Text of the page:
elude stenography and typewritii
Stenographers are expected
qualify for one of the three class
1. College graduates and worn
of wide business experience. Salari
$1,320.00 and up.
2. General Stenographers-sala
$1,200 and up.
3. Typists and' stenographers
limited experieuce-salary $1,1
The various departments in Wa;
ington in need of stenographers a
typists will send in each week t
number desired and the U. S. E
ployment Service will pro-rai>e t
assignments according tc thc ne
of each department and the supj
which the Employment Service h
Women who make the Civil Servi
examinations at the suggestion of t
U. S. Employment Service, are pla
ed in departments where civil se
vice is required. There are, howevc
eighteen departments of the Gover
ment outside of civil service, and f
those desiring work in these depai
ments, it will be necessary to me
the qualifications outlined by the 1
S. Employment Service.
Washington offers many attractioi
to women engaged in war work. Tl
Government has appropriated $10
000.00 to house employees who ai
serving at the National Capital.
Early in the year, the first of
series of residence halls for wome
will be completed. The initial res
dence hall is being erected opposit
the Union Station, and will afford
home for 2,000 women. It will b
operated on the plan of an apartmeii
hotel. Each bedroom will have rur,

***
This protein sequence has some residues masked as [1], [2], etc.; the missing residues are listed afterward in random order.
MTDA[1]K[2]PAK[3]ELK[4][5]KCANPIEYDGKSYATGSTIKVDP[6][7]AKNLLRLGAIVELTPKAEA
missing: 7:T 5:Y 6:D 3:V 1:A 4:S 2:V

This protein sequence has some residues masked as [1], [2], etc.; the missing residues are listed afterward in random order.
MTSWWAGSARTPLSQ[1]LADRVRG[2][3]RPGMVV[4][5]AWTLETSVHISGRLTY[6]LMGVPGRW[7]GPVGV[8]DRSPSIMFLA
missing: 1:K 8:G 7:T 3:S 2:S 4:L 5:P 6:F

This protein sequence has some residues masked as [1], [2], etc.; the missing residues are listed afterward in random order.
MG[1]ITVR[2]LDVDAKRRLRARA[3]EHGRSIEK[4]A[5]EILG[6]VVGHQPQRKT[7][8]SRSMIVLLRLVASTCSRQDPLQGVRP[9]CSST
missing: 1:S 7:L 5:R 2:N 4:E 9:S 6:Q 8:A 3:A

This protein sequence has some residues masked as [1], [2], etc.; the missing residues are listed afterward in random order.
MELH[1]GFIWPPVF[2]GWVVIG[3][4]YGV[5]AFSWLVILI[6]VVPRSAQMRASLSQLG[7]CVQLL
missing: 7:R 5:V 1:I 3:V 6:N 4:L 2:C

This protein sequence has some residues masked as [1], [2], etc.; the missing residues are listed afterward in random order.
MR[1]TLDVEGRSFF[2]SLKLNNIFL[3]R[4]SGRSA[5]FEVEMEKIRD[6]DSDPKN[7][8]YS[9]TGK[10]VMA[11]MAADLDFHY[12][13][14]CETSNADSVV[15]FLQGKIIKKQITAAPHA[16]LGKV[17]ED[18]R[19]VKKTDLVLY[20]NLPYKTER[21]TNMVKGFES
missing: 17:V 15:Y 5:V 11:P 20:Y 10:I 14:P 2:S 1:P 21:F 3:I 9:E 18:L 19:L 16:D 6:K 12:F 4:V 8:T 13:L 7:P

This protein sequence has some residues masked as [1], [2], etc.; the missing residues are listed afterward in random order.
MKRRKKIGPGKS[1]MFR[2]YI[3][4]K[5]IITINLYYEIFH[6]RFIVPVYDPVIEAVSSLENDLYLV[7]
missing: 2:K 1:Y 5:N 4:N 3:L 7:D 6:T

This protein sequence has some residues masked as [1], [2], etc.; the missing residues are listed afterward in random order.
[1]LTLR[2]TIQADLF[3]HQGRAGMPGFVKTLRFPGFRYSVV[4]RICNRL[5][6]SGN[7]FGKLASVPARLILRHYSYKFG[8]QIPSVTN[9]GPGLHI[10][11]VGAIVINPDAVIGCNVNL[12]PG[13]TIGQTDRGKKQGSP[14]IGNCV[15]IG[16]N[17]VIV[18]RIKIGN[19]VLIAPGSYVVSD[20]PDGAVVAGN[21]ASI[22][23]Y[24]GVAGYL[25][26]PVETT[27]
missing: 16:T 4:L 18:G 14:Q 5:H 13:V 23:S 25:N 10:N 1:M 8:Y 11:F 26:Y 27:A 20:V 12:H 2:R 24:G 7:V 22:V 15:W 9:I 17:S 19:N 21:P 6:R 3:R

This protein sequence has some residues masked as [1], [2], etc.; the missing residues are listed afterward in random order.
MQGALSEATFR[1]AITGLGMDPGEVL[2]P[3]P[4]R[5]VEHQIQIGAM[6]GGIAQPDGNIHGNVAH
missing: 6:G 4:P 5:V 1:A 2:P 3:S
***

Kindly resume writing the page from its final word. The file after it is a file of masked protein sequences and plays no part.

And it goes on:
ning water, arid a commodious cloj
et. The furnishings, while not prc
tentious, will be attractive and i]
keeping with the latest ideas of in
terior decoration. In the meantim
many private residences are being ta
ken over by the Government to aff
ord homes for women.
Probably no war capital in tb
world has so many agencies enlistee
to provide interesting forms of rec
reation for girls doing Governmen'
work. The activities provided an
practically the same as those founc
in the leading Women's Colleges ir
the country. The Community Cen
ters of the Washington Public
Schools hold dances in the centrally
(located school houses nightly for the
entertainment of the girls and men
in the service. In one of the large
schools equipped with a big natato
rium, swimming classes are held for
girls every night at 7:00 o'clock fol
lowed by a dance to which are invit
ed soldiers and sailors stationed in
Washington or passing through the
The outdoor sports include archery,
horseback riding, golf, tennis, boat
ing, trap-shooting, and aquatic meets.
Some of the girls form military
companies and drill several after
noons a week back of the. White
House, in order to keep themselves
physically fit. They are instructed by
regular army officers and non-coms.
In addition to the athletic and so
cial activities, there are free lectures,
The season is now upon us when sporting goods ap
peal to our people, ? At this time of the year, after the
harvest is practically over, men who are sportively in
clined give some time to recreation, and very properly
so. We want them to know that we can supply every